Miscarriage is a phenomenon in my mind. Not because in some instances, like Ethan’s, we will probably never know why it happened, in medical terms at least. Rather, because until it happens to you—or you happen upon this blog—you don’t realize that you know someone who’s suffered through it.
The reality is that fifteen to twenty percent of pregnancies end in miscarriage. That means that everyone knows someone—whether it’s a mother, sister, aunt, grandmother, or friend; whether she wants to talk about it or not; however she’s dealt with the grief—who’s been there. This is not to say that this kind of loss only affects women, either. When John told his colleagues what happened, two of his male coworkers immediately responded that their families either were or recently had been working through their own miscarriages.
Through being open about our experience, and primarily through this blog, I learned of four women, a degree or two away from me, who had experienced miscarriage within six months of our losing Ethan. Among them, a friend, a former roommate, a friends’ sister, another friends’ sister-in-law. Every baby lost at a different stage; every woman and family handling the grief in their own way.
Would you like to know something beautiful?
All four of those women are expecting again, and are currently in their third trimesters. Hearing news of them, one by one, is like blessings heaped on top of blessings. Thank God for His mercy and grace. Thank God for these children, who are being welcomed into families who love them so desperately already.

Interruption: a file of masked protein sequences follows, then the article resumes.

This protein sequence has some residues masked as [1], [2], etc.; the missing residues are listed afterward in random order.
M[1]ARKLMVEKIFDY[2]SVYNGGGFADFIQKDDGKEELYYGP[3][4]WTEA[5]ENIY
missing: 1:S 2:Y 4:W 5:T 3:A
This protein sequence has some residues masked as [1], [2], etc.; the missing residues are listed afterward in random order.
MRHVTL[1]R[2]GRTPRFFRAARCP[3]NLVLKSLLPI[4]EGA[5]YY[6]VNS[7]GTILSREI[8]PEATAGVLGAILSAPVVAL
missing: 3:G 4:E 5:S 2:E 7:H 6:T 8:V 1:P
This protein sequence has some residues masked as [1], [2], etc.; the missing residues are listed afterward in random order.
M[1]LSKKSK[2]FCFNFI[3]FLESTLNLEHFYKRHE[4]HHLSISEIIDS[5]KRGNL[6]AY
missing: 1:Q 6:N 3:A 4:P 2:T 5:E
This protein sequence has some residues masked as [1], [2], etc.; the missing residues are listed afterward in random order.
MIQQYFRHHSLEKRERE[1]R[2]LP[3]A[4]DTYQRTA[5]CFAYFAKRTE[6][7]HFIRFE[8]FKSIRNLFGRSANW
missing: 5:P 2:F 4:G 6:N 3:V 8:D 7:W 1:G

And then, there are other women in my life, for whom my hearts breaks in a different way. They are women who, not because they don’t want to, and not because they haven’t found and committed themselves to good, decent men, physically cannot have children. I think of the two months between losing Ethan and finding out I was pregnant with Henry, when I didn’t know that I’d ever carry another baby to term. I can imagine only a slice of the pain that comes with that path. I am a firm believer in God’s will, that He knows better than we. At the same time, it can feel colossally unfair that some who can have children don’t want them, and others who want them, can’t have them.
Every night I feel Henry kick and realize it is hands down, the greatest feeling I have ever experienced. While with Jacob I thought I was stuck in the movie Aliens, this time I am aware of how beautiful carrying a new life is. It hurts sometimes, and it will hurt a whole lot more later, but that pain really is a labor of love.
I don’t write this to make those of us who have or haven’t yet had children feel guilty. There is nothing life-giving in that. My point today is that whether it’s through biological children or not, we—men and women alike—each have a way of adding to the love and the goodness in the world, in our workplaces, in our friendships, in our homes.
For some of us, it is in the tender nursing of an infant. For others, it is showing adopted children that they are loved for who they are, every day, all the time, indefinitely. For still others, it is creating something of beauty to share with others, helping an organization run smoothly, or simply being generous to those whose paths cross ours.
Children—really, all people—are great cause for hope. We don’t know when, why, or how we will be challenged, but, parents or not, we have good reason to persevere: because someone went before us and did the same, and because there is a whole lot worth living for in this life.